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CORRECTION Russia Explosion

Vladimir Putin said St. Petersburg explosion was a terror attack

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Updated December 28, 2017 03:07 PM EST

The explosion at a supermarket in Russia's second-largest city was a terror attack, President Vladimir Putin said Thursday, adding that he has ordered security agencies to kill terror suspects on the spot if they resist arrest.

Officials said 13 people were injured Wednesday when an improvised explosive device went off at a storage area for customers' bags at the supermarket in St. Petersburg. Investigators said the device contained 7 ounces of explosives and was rigged with shrapnel to cause more damage.

While Russian law enforcement agencies stopped short of immediately describing the blast as a terror attack, Putin did not mince words Thursday at a Kremlin awards ceremony for Russian troops who fought in Syria.

"You know that yesterday a terror attack was conducted in St. Petersburg," Putin said. He went on to note that another attack was thwarted recently, a reference to an alleged series of bombings in St. Petersburg that a CIA tip helped prevent, according to the Kremlin.

Putin said he told the chief of Russia's main domestic security agency, the FSB, that agents who encounter resistance from terror suspects should "liquidate bandits on the spot."

No one has claimed responsibility for the supermarket bomb. Eight of the injured remained hospitalized.

Putin's spokesman, Dmitry Peskov, would not offer any specifics on what led Putin to declare the attack an act of terrorism. The shrapnel that was part of the explosive device proved the explosion "was a terror attack anyway."

Storage boxes at all Perekrestok supermarkets in St. Petersburg were removed following the attack. Other chains said they would tighten security measures.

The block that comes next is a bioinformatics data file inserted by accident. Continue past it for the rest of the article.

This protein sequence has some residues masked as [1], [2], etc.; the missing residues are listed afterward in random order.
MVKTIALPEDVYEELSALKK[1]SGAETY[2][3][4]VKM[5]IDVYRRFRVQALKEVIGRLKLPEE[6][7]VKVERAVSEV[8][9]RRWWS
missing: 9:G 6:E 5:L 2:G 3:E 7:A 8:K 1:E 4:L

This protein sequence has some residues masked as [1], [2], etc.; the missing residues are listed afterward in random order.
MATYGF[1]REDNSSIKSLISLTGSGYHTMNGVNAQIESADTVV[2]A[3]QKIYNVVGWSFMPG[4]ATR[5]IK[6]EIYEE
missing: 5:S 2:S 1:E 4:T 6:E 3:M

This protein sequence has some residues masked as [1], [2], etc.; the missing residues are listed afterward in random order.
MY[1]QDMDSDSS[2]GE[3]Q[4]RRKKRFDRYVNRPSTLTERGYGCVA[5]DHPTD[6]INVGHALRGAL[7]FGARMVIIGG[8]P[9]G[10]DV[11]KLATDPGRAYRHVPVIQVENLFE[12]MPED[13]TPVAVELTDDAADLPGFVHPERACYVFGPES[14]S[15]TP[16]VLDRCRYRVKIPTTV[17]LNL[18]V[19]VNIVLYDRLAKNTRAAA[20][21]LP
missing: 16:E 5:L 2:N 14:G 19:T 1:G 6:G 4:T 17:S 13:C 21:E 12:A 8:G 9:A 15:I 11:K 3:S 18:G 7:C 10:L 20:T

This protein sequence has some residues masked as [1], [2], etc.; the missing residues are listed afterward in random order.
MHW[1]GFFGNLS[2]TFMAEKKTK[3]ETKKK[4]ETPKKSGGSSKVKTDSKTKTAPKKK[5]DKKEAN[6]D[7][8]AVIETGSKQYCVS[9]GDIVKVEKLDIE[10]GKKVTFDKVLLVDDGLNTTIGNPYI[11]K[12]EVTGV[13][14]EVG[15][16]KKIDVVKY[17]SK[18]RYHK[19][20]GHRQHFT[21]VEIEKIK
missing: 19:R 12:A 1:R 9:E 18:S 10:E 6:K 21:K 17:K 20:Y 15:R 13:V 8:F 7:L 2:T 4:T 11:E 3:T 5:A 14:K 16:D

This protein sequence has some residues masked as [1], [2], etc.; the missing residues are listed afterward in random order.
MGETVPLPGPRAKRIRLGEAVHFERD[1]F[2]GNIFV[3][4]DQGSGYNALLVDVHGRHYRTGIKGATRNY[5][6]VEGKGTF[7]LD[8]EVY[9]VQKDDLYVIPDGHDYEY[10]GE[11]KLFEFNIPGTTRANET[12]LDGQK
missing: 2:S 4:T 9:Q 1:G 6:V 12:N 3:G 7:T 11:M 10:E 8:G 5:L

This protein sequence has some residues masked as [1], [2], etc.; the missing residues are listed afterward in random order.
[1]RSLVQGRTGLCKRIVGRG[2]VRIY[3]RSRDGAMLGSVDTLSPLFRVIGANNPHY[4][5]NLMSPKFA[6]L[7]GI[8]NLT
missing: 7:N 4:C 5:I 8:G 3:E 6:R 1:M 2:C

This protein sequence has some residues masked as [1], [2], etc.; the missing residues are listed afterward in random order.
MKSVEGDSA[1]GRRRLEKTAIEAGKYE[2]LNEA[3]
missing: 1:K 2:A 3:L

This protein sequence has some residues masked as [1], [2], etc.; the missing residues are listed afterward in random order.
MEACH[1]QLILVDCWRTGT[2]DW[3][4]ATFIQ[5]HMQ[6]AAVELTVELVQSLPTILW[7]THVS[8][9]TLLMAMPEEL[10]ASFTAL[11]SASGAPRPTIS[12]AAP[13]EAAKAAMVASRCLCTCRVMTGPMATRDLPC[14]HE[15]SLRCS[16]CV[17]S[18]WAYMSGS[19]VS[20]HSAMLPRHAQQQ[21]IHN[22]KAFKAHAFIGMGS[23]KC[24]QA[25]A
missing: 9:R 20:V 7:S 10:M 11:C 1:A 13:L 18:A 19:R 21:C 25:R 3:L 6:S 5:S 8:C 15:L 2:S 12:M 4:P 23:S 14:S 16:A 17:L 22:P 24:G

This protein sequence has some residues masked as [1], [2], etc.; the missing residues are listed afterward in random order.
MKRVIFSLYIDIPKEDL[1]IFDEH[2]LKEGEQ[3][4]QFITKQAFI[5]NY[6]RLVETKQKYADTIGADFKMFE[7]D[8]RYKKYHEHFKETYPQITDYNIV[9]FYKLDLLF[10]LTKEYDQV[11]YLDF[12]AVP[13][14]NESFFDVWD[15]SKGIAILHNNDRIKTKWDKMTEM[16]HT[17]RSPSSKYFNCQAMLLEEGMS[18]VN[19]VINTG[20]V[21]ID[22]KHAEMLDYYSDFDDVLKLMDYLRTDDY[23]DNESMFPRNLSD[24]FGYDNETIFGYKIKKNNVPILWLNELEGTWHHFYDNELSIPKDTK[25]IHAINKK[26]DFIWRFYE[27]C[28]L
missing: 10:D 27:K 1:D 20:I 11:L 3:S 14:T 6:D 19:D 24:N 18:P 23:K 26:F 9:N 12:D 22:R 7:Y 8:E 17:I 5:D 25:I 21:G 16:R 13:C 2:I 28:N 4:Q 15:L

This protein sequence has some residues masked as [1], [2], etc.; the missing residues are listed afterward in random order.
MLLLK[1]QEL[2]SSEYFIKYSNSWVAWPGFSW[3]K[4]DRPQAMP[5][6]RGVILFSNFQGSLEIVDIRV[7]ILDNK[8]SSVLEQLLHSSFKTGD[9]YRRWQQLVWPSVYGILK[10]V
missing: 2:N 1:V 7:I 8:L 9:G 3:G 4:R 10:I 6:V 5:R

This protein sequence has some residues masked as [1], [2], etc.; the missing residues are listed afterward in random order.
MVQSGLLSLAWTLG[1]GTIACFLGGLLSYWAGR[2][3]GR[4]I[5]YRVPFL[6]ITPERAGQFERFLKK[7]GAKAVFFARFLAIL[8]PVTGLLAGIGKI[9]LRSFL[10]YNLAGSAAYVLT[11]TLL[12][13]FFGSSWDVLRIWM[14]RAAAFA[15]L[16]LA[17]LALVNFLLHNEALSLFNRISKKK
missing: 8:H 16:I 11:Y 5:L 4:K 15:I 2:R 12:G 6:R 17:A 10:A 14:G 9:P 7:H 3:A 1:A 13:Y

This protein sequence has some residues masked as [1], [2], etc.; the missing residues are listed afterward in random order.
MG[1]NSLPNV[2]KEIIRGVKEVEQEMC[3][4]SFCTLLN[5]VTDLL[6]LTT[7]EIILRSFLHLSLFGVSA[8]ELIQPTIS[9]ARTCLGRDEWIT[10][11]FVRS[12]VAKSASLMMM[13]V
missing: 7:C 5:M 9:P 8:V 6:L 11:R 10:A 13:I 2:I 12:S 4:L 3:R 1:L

Earlier this month, Putin telephoned President Donald Trump to thank him for what the Kremlin described as a CIA tip that prevented more bombings in St. Petersburg, Putin's hometown.

The Federal Security Service said seven suspects linked to the Islamic State group were arrested in connection to the alleged plot. The Kremlin said the suspects had planned to bomb Kazan Cathedral and other crowded sites.

The Associated Press contributed to this report.

At least 10 people were injured by an explosion at a supermarket in St. Petersburg, Russia’s second-largest city and the site of a deadly subway bombing this year.

The Investigative Committee, the nation’s top investigative agency, said a device containing 7 ounces of explosives went off at a storage area for customers’ bags. It said the device was rigged with shrapnel to cause more damage.

No one has claimed responsibility for the explosion at a branch of the Perekrestok supermarket chain in the city’s northwest Kalininsky district.

Alexander Klaus, the chief of the local branch of the Investigative Committee, said 10 people were hospitalized with injuries.

Andrey Kibitov, a spokesman for St. Petersburg’s governor, tweeted that the injured were in satisfactory condition and one had been discharged from the hospital.

A criminal investigation was launched.

While officials stopped short of branding the explosion as a terror attack, the National Anti-Terrorism Committee that oversees anti-terror efforts in Russia said it was coordinating the search for suspects.

Viktoria Gordeyeva, a St. Petersburg resident who walked past the supermarket shortly after the explosion, said people were afraid to enter other stores in the area.

“There was no panic, but people were reluctant to enter a nearby drug store and a grocery store,” Gordeyeva said.

Another local resident, Marina Bulanova, a doctor, heard the explosion and rushed to the market to help treat anyone who might be hurt. She said ambulance crews already had taken those injured to city hospitals by the time she got there.

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Russian President Vladimir Putin telephoned U.S. President Donald Trump earlier this month to thank him for a CIA tip that helped thwart a series of bombings in St. Petersburg, Putin’s home town.

The Federal Security Service, or FSB, said seven suspects linked to the Islamic State group were arrested in connection to the alleged plot. The Kremlin said the arrested suspects had planned to bomb St. Petersburg’s Kazan Cathedral and other crowded sites.

In April, a suicide bombing in the St. Petersburg’s subway left 16 people dead and wounded more than 50. Russian authorities identified the bomber who blew himself up on a subway line as Akbardzhon Dzhalilov, a 22-year old Kyrgyz-born Russian national.

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